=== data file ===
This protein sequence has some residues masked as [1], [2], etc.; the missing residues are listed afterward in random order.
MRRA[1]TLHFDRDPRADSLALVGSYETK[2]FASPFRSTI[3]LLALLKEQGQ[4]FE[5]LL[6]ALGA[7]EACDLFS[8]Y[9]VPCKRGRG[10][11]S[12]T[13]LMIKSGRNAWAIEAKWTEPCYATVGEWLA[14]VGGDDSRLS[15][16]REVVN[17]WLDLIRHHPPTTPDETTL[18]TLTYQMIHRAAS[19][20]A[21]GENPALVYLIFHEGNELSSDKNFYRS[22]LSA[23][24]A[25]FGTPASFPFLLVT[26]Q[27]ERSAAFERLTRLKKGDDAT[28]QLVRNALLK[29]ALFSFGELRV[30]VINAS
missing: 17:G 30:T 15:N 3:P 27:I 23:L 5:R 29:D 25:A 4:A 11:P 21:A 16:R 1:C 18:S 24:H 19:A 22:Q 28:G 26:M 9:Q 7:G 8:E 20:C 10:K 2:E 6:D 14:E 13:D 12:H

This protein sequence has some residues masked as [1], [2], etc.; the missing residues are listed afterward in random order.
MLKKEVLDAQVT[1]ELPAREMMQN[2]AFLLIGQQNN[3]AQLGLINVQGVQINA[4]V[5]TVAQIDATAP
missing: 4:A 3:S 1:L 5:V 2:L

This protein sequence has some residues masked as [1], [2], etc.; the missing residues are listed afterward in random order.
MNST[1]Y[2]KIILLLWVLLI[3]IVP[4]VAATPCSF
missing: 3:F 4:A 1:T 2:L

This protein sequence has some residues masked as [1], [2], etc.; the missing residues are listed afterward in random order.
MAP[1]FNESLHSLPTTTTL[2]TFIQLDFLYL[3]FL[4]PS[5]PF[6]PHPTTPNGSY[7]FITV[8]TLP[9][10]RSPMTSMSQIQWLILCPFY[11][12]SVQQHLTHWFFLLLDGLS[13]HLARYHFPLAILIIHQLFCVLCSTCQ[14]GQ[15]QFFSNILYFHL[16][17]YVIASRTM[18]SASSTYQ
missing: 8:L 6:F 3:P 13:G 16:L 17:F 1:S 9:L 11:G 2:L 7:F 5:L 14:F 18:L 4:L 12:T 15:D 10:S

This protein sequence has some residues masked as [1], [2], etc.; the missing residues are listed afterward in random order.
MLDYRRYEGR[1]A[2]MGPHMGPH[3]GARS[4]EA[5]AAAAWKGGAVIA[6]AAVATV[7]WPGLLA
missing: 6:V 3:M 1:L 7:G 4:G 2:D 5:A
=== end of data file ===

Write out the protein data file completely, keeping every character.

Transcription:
This protein sequence has some residues masked as [1], [2], etc.; the missing residues are listed afterward in random order.
MRRA[1]TLHFDRDPRADSLALVGSYETK[2]FASPFRSTI[3]LLALLKEQGQ[4]FE[5]LL[6]ALGA[7]EACDLFS[8]Y[9]VPCKRGRG[10][11]S[12]T[13]LMIKSGRNAWAIEAKWTEPCYATVGEWLA[14]VGGDDSRLS[15][16]REVVN[17]WLDLIRHHPPTTPDETTL[18]TLTYQMIHRAAS[19][20]A[21]GENPALVYLIFHEGNELSSDKNFYRS[22]LSA[23][24]A[25]FGTPASFPFLLVT[26]Q[27]ERSAAFERLTRLKKGDDAT[28]QLVRNALLK[29]ALFSFGELRV[30]VINAS
missing: 17:G 30:T 15:N 3:P 27:I 23:L 5:R 29:D 25:A 4:A 11:P 21:A 16:R 1:C 18:S 24:H 19:A 22:Q 28:G 26:M 9:Q 7:G 8:E 20:C 10:K 2:E 6:D 14:E 13:D 12:H

This protein sequence has some residues masked as [1], [2], etc.; the missing residues are listed afterward in random order.
MLKKEVLDAQVT[1]ELPAREMMQN[2]AFLLIGQQNN[3]AQLGLINVQGVQINA[4]V[5]TVAQIDATAP
missing: 4:A 3:S 1:L 5:V 2:L

This protein sequence has some residues masked as [1], [2], etc.; the missing residues are listed afterward in random order.
MNST[1]Y[2]KIILLLWVLLI[3]IVP[4]VAATPCSF
missing: 3:F 4:A 1:T 2:L

This protein sequence has some residues masked as [1], [2], etc.; the missing residues are listed afterward in random order.
MAP[1]FNESLHSLPTTTTL[2]TFIQLDFLYL[3]FL[4]PS[5]PF[6]PHPTTPNGSY[7]FITV[8]TLP[9][10]RSPMTSMSQIQWLILCPFY[11][12]SVQQHLTHWFFLLLDGLS[13]HLARYHFPLAILIIHQLFCVLCSTCQ[14]GQ[15]QFFSNILYFHL[16][17]YVIASRTM[18]SASSTYQ
missing: 8:L 6:F 3:P 13:G 16:L 17:F 1:S 9:L 11:G 2:L 7:F 5:L 14:F 18:L 4:L 12:T 15:D 10:S

This protein sequence has some residues masked as [1], [2], etc.; the missing residues are listed afterward in random order.
MLDYRRYEGR[1]A[2]MGPHMGPH[3]GARS[4]EA[5]AAAAWKGGAVIA[6]AAVATV[7]WPGLLA
missing: 6:V 3:M 1:L 7:G 4:G 2:D 5:A